Close Attractions

The Coach House Bed & Breakfast


Windermere Steamboats Museum - Windermere


Windermere Steamboats & Museum is located on a former sand wharf site where, for many years, barges unloaded gravel dredged from the bed of the lake. When this operation ceased in 1975, the Windermere Nautical Trust acquired the use of the site and the Museum was built in 1976-77 with the help of The Maritime Trust and the English Tourist Board. For a great day out visit the Windermere Steamboats & Museum situated on the shores of beautiful Lake Windermere. This Windermere attraction offers a unique and historic collection of Steam and Motor Boats. Steam Launch Trips, Shop and Refreshments. The Museum is open 10am to 5pm daily from mid-March to the first week in November


World of Beatrix Potter - Bowness-on-Windermere


The World of Beatrix Potter Attraction can be found in Windermere. The attraction as won a number of awards and is One of the Top Ten most Popular Visitor Centres and the centre is a place for all the family young and old. Within the centre you will discover Peter Rabbit, Jemima Puddle Duck and all their friends in a magical indoor recreation of Beatrix Potter classic tales, with the sights, sounds and also the smells of the countryside. You will be able to see Mrs. Tiggy-winkle in the Kitchen, go past Jeremy Fisher's Pond and even walk through Squirrel Nutkin's Old Oak Tree? Also at the centre you will be able to learn more about Beatrix Potter's life in the Hidden Beatrix Potter's presentation and video wall. Take a break in the Tailor of Gloucester Tea Rooms and then a visit to shop where you can browse and purchase top quality Beatrix Potter merchandise.


Fell Foot Park


Fell Foot Park is situated on the south shores of Lake Windermere just of the A592 and in the care of The National Trust. The Victorian park is open daily with its eighteen [18] acre grounds that have been restored to its former glory to which you will see in spring and early summer displays of daffodils and rhododendrons. The park in winter is open with limited facilities see below. You can relax and have a picnic on the lawns next to the lake and watch the boats go by, or you could take a boat trip from the park across the lake to Lakeside and take a Lakes Windermere Cruise, even a trip on the The Lakeside & Haverthwaite Railway or visit to the Aquarium. If you wish you could hire a rowing boat on the lake, there is a children adventure playground, a shop in which you can purchase National Trust gifts with a tea room close by serving teas, coffee and light meals.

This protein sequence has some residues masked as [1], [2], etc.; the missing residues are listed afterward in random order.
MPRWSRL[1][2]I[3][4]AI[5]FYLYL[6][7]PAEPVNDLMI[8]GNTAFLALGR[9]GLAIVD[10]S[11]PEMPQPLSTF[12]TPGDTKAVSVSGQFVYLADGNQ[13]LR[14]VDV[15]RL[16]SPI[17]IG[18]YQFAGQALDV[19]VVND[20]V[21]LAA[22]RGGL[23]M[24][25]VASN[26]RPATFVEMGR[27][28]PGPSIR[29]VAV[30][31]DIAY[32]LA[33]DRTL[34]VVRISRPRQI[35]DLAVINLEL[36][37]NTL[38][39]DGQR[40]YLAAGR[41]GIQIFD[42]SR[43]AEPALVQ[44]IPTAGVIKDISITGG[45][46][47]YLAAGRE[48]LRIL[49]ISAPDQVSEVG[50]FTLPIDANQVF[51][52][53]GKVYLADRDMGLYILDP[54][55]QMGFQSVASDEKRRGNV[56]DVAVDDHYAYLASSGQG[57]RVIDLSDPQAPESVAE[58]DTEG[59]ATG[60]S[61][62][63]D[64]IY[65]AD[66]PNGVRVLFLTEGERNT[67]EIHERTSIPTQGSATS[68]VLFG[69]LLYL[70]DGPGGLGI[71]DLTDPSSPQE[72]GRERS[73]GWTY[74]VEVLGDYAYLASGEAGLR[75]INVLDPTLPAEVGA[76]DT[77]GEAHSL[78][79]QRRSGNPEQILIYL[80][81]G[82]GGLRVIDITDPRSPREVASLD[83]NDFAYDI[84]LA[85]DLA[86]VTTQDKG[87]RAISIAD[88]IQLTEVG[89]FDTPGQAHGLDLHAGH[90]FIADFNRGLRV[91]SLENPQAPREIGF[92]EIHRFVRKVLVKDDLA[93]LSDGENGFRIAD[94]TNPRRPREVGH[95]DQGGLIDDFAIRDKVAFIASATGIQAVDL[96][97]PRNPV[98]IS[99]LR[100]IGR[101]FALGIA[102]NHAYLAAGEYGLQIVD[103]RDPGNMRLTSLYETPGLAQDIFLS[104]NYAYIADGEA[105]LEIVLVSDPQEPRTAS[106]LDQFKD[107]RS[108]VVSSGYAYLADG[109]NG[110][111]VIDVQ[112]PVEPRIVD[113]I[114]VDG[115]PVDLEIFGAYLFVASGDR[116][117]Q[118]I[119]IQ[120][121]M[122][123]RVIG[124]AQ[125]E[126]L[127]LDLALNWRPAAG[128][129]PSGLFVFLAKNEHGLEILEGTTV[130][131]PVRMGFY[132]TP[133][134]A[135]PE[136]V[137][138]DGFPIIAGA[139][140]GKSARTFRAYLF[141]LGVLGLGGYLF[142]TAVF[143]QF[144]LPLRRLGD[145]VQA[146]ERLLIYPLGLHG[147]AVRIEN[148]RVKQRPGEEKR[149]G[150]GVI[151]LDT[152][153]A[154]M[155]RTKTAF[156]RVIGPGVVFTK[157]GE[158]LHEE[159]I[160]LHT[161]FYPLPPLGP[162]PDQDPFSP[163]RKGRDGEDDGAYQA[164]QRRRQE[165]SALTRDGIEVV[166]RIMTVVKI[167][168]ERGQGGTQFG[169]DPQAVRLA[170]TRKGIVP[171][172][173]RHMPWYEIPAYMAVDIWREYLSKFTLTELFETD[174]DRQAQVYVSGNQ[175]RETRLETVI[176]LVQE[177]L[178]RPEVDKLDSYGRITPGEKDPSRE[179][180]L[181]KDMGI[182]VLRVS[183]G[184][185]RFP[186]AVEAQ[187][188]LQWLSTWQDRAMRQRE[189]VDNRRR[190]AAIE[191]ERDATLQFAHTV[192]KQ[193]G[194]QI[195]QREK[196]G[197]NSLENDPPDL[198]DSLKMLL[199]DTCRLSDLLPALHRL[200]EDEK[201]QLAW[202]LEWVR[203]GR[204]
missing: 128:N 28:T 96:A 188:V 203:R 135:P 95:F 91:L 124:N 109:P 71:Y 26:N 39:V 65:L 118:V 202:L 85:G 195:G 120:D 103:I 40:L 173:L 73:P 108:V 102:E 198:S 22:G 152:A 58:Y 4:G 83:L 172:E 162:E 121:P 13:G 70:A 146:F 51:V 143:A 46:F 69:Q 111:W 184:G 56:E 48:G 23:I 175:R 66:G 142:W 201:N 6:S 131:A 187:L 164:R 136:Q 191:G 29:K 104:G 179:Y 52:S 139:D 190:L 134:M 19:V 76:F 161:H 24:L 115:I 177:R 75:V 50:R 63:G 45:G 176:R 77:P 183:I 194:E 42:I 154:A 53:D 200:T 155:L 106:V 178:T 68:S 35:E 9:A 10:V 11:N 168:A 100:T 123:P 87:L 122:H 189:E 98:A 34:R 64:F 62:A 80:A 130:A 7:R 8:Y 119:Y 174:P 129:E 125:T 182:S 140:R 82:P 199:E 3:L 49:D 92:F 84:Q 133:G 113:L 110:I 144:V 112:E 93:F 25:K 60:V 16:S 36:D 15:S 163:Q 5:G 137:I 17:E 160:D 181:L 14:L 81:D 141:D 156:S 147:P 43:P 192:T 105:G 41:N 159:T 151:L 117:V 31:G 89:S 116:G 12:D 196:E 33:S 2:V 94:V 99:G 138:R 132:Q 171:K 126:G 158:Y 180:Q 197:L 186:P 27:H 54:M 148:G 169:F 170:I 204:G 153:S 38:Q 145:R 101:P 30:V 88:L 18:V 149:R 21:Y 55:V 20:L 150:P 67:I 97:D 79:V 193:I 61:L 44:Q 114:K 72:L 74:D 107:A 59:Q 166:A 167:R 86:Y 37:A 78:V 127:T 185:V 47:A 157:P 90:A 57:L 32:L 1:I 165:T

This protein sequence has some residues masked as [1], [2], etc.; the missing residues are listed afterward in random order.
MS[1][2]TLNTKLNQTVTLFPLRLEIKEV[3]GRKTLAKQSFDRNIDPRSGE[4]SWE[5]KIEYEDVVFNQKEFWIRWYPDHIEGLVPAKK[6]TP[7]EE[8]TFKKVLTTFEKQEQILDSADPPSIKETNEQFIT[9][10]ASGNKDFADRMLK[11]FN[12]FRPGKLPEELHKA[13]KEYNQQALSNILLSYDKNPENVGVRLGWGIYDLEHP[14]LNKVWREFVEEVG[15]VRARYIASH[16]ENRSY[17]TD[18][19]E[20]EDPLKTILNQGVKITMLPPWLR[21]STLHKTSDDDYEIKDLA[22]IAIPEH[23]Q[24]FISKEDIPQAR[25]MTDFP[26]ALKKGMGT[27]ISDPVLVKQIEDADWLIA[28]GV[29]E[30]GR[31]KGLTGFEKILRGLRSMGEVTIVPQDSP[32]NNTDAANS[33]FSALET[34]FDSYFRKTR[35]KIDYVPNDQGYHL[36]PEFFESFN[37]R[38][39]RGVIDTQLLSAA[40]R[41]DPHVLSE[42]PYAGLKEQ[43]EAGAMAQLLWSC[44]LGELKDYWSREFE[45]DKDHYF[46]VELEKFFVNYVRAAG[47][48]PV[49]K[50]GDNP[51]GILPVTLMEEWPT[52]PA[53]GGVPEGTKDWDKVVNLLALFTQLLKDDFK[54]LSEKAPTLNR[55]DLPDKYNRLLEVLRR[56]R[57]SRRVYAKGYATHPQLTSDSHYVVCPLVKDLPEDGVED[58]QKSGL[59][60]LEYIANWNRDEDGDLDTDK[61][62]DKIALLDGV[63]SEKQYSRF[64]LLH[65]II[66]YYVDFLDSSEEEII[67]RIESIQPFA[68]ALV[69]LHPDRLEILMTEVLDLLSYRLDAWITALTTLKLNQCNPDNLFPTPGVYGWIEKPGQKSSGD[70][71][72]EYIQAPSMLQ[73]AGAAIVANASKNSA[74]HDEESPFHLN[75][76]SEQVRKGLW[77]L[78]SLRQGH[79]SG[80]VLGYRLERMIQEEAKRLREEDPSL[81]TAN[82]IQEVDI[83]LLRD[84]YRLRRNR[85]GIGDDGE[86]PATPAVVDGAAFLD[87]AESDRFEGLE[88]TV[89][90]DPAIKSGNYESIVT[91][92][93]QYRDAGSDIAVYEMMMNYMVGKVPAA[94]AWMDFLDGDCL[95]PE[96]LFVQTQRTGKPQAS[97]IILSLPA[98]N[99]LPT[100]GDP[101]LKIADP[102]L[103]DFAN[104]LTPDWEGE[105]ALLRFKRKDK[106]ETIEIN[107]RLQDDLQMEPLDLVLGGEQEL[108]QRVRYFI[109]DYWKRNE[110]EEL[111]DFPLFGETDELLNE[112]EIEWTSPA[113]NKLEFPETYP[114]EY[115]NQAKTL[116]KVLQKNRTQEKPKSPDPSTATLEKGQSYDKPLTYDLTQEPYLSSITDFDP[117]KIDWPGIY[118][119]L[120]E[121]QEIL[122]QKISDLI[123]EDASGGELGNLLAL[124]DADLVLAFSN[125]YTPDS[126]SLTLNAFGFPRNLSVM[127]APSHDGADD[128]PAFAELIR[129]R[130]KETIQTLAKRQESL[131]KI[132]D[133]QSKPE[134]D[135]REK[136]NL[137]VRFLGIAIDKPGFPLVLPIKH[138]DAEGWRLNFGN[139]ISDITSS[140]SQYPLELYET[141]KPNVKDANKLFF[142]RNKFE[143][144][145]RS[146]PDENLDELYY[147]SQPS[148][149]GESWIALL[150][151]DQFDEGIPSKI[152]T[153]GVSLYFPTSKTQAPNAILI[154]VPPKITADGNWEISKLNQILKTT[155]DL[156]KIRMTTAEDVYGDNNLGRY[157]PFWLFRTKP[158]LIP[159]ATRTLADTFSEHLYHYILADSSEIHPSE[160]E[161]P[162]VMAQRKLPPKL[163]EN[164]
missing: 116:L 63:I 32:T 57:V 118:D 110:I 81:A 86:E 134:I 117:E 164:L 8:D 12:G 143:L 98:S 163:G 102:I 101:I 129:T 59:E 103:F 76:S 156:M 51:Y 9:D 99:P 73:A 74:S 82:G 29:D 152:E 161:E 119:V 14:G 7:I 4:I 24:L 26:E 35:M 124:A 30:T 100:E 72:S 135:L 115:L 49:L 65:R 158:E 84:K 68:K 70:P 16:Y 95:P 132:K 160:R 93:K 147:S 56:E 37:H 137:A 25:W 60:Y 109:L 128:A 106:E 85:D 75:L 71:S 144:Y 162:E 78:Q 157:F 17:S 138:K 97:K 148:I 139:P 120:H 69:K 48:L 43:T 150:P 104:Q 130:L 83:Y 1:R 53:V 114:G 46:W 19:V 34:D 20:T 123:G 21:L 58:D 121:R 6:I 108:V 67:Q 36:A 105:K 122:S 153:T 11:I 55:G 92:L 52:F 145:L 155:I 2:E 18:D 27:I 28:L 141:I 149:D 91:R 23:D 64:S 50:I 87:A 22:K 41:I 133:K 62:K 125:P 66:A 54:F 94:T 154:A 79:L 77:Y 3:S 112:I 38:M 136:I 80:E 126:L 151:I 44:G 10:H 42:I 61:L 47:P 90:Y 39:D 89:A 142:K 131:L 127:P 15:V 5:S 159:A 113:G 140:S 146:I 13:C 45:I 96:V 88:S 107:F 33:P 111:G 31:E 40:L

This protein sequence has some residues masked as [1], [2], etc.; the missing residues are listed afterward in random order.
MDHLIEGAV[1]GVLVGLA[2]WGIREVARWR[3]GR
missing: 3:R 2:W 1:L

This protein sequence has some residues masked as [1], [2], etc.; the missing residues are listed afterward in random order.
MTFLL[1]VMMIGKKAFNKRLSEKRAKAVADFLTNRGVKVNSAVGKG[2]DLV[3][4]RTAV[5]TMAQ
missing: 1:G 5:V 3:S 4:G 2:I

National Trust Wray Castle


Wray Castle is a Victorian neo-gothic building at Claife in the English county of Cumbria. The house and grounds have belonged to the National Trust since 1929, but the house has only recently opened to the public on a regular basis. The grounds, which include part of the shoreline of Windermere, are open all year round and are renowned for their selection of specimen trees –Wellingtonia, redwood, Ginkgo biloba, weeping lime and varieties of beech. Between March and October, Windermere Lake Cruises operate a passenger boat service from Ambleside and the Brockhole National Park Visitor Centre to Wray Castle.


Brockhole on Windermere, The Lake District Visitor Centre


The Brockhole Lake District Visitor Centre, also known as the Brockhole National Park Visitor Centre, is a visitor centre and tourist attraction managed by the Lake District National Park Authority. It is situated on the shore of Lake Windermere, roughly equidistant between the towns of Bowness-on-Windermere and Ambleside. It includes the Brockhole house and 30 acres of grounds, including 10 acres of formal gardens and an adventure playground. The centre organises a number of activities, including orienteering, kayaking and open water swimming, as well as regular exhibitions. The site that is now the visitor centre was bought in 1896 by William Gaddum, a silk merchant from Manchester, as a summer house. He had the house built the following year, to a design by the architect Dan Gibson. The gardens were created by Thomas Mawson, known for his work in the design of gardens during the Arts and Crafts movement. Beatrix Potter was a frequent visitor to the house, and makes reference to it in her Journals. In 1946 William Gaddum died and the house was sold. In 1948 the house was converted into a convalescent home.


Book Online